Whiteness and Everyday Leisure

  • Karl Spracklen
Part of the Leisure Studies in a Global Era book series (LSGE)


It’s Monday morning and I am in the shop at my local railway station. It’s 7.30 in the morning but for some reason there are no Guardian newspapers left to buy. I ask for my usual small latte and ask the bloke behind the counter what’s happened to The Guardian. Just sold out of them today, ‘ he shrugs. They never have many at the shop. It’s a small town, the end or the railway line, and there are never that many liberal intelligentsia on the 7.47 out to Leeds — so the shop only has three or four copies of the paper. I ask him if he could put a copy of the paper under the counter for me in future. He agrees but says ‘you do realize the papers are full of rubbish, don’t you?’ I know that! I know even The Guardian, paper of the bourgeois liberal elite, is awfully white and awfully partial, and I despair of its lack of detail on world news, and its obsession with a narrow, metropolitan middle-class Southern elite culture. But I need my daily paper because I’m a crossword addict. Not the quick crossword, the cryptic one. If I don’t get to have a go at the cryptic crossword on the way to work I feel I’m missing something, and I get fractious. I do the crossword because it exercises my brain, and I love the beauty of the solutions (know-all rascal met with disaster [5,4]). But I am aware of two things when I do these crosswords: firstly, I am doing the crossword because I am a professional commuter working in a professional job, and maybe I am just replicating the accepted behaviour of the middle-class white English professional on the way to work; and secondly, to solve the clues it is necessary to have a general knowledge of very specific things in white, Western (English) elite culture — the paper’s cryptic crossword of 10 August 2012, for example, depended on an extensive knowledge of TS Eliot.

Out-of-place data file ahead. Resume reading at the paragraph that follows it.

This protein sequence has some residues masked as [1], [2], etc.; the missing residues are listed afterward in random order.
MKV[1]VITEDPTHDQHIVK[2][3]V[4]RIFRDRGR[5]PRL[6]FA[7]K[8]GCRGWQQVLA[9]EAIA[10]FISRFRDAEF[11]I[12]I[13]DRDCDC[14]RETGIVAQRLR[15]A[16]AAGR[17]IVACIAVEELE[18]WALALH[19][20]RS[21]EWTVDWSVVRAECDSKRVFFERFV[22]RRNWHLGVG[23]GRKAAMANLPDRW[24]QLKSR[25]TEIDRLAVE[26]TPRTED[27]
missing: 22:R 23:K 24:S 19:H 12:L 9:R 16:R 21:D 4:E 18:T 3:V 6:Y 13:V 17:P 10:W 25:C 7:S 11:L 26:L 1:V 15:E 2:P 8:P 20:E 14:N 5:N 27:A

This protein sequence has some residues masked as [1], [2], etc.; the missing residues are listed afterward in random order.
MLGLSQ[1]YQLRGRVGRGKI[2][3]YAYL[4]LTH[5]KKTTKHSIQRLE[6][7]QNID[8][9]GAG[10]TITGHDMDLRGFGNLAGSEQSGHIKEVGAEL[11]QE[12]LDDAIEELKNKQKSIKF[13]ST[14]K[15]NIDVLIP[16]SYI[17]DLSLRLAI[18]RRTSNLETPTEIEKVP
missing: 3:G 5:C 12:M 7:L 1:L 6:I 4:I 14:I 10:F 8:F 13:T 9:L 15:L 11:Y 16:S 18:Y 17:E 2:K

Popular Culture Shopping Mall White People Transnational Corporation Late Modernity 
These keywords were added by machine and not by the authors. This process is experimental and the keywords may be updated as the learning algorithm improves.


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Copyright information

© Karl Spracklen 2013

Authors and Affiliations

  • Karl Spracklen
    • 1
  1. 1.Leeds Metropolitan UniversityUK

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